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PNAS Papers on Coronavirus Enzyme, Phylogenetic Tree Modeling, Sponge Symbiont Microbes

Editor's Note: Some of the articles described below are not yet available at the PNAS site, but they are scheduled to be posted some time this week.

Loyola University Chicago researchers characterize interactions involving an EndoU endoribonuclease enzyme that coronaviruses in general use to dodge host immune sensors. Using cell line experiments, RNA sequencing, gene editing, and other approaches, the team assessed activity by beta-CoV mouse hepatitis virus and alpha-CoV porcine epidemic diarrhea virus strains with wild type or altered versions of the EndoU enzyme. The results suggest that coronavirus EndoU enzymes can chop up specific viral sequences that would normally trigger host immune sensors, the author report, prompting them to suggest that "EndoU may be one of several immune antagonists targeted for generating an attenuated and recombination-resistant [coronavirus] vaccine."

A University of Illinois at Urbana-Champaign team takes a genomics-informed, statistical modeling look at phylogenetic tree topology. In an effort to understand consistent topology and diversification burst features in phylogenetic trees, the researchers put together a model that encompasses everything from speciation and niche inheritance to niche construction. Among other things, their analyses suggest that "phylogenetic tree topology is scale-invariant due to a singularity arising from large niche fluctuations that follow extinction events," the authors note, while underscoring the "bursty" nature of diversification patterns over time. "These results show, in principle, how dynamical scaling laws of phylogenetic trees on long timescales may emerge from generic aspects of the interplay between ecological and evolutionary processes," they conclude.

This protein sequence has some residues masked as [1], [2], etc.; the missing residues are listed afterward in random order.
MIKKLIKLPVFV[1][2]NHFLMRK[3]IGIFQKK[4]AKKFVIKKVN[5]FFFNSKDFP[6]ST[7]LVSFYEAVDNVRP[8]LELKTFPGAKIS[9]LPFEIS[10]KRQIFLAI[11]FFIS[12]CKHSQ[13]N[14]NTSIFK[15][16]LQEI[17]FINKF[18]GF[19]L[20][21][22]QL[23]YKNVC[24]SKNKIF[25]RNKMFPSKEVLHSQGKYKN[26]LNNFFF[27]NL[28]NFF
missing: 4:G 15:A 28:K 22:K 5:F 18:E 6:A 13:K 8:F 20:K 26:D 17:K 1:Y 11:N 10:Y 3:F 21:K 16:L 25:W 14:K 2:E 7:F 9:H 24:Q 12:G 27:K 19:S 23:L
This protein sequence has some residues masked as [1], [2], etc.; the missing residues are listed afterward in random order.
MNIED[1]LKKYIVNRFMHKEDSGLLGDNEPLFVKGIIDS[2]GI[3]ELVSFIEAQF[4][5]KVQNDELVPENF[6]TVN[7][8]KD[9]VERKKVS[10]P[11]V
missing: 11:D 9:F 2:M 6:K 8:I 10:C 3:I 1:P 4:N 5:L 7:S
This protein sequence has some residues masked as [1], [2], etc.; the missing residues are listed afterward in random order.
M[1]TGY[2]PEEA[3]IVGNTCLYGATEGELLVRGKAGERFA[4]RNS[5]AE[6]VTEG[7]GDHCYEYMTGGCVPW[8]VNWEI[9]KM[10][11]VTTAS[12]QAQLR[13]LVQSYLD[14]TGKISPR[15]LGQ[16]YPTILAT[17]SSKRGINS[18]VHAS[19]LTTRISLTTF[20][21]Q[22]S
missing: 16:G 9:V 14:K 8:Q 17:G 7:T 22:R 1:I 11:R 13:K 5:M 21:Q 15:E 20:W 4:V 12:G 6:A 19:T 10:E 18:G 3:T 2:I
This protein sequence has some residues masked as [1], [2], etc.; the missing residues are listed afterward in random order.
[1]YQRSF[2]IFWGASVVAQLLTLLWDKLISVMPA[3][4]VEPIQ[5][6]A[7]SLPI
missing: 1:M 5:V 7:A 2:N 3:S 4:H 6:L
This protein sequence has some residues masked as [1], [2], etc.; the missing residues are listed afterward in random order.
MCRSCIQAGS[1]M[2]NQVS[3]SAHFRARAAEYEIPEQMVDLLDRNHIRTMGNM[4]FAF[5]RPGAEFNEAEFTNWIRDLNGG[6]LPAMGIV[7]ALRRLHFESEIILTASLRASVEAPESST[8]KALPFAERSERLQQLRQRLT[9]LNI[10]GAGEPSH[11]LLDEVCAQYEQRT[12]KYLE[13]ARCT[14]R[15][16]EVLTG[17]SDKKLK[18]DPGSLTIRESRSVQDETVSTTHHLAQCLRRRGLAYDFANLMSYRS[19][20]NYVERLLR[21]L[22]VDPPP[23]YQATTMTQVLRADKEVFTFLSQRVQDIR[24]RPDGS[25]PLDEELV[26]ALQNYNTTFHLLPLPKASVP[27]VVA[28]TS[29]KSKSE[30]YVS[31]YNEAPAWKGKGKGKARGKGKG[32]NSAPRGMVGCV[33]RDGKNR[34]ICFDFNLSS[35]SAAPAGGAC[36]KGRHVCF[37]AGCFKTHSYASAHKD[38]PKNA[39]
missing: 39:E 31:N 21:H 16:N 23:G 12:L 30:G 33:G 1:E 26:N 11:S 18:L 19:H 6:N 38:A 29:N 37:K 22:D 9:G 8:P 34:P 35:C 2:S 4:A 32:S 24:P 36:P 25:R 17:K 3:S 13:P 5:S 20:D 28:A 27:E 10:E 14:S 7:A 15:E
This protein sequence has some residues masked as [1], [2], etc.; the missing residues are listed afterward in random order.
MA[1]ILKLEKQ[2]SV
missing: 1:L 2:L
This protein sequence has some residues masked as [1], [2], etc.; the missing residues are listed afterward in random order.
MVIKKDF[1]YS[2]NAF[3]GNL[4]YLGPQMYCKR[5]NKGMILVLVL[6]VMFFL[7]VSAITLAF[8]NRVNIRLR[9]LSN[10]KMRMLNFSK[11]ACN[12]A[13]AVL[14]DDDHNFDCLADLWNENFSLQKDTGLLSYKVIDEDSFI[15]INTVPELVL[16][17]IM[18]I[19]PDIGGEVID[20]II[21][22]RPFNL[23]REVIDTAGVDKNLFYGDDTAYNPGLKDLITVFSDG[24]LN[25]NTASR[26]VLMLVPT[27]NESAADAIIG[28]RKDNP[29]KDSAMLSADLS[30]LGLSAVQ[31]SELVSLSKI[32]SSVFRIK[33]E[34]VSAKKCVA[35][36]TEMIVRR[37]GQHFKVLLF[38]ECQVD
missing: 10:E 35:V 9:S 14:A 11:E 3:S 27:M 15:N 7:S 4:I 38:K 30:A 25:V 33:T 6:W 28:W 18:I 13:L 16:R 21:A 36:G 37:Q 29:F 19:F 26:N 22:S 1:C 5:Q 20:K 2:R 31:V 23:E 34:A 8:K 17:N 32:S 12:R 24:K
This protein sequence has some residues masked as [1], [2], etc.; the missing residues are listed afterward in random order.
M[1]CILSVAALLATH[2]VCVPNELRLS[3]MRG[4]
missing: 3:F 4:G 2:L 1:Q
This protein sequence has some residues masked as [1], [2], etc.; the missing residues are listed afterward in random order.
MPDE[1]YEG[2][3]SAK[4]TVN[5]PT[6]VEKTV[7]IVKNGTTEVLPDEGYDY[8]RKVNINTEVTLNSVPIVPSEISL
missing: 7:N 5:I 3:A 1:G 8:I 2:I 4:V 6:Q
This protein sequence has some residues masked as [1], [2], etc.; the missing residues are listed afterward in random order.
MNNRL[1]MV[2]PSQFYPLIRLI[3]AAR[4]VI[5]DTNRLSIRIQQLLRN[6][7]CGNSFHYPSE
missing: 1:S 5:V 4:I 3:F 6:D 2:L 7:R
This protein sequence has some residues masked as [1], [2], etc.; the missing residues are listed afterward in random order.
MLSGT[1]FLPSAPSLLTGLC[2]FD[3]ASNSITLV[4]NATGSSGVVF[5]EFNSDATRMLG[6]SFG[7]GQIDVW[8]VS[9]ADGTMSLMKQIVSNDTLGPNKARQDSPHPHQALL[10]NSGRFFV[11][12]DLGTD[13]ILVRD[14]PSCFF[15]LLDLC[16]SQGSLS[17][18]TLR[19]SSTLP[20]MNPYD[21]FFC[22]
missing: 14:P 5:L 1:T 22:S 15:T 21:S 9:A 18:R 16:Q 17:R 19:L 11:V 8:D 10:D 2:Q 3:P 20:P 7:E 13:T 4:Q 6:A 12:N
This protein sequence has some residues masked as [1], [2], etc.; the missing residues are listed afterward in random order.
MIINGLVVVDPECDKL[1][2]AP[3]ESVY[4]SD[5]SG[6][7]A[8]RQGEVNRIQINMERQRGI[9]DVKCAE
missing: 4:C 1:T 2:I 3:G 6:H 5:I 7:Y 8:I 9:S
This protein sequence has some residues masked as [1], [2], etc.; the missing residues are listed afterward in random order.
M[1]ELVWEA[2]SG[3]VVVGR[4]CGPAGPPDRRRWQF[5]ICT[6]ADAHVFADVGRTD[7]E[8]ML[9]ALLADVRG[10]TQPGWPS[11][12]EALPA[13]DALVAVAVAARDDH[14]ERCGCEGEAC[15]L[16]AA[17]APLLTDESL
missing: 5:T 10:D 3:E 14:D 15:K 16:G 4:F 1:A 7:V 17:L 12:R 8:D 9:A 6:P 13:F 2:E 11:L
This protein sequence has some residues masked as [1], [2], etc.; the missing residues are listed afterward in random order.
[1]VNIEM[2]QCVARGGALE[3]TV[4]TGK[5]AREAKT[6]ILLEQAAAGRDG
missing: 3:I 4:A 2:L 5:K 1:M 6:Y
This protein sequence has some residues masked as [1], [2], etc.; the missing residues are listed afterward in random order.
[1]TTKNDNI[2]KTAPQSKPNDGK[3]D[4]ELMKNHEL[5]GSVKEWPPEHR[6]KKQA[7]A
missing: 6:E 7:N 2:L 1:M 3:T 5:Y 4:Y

Finally, in a paper set to appear in PNAS this week, investigators in Switzerland, the US, Germany, and New Zealand describe the complex and chemically diverse microbiome associated with a marine sponge called Mycale hentscheli and its symbiotic partners. Using metagenomic sequencing, expression profiling, mass spec-based proteomic profiling, and other approaches, the team assessed M. hentscheli samples collected at marine sites off of New Zealand's South Island, demonstrating that the sponge and its symbionts  "jointly generate chemical diversity" stemming from the microbiome, together producing a proposed microtubule inhibitor and anti-cancer compound called peloruside and other chemicals of interest. "[W]e identified extensive biosynthetic potential distributed among a broad phylogenetic range of bacteria," the authors report.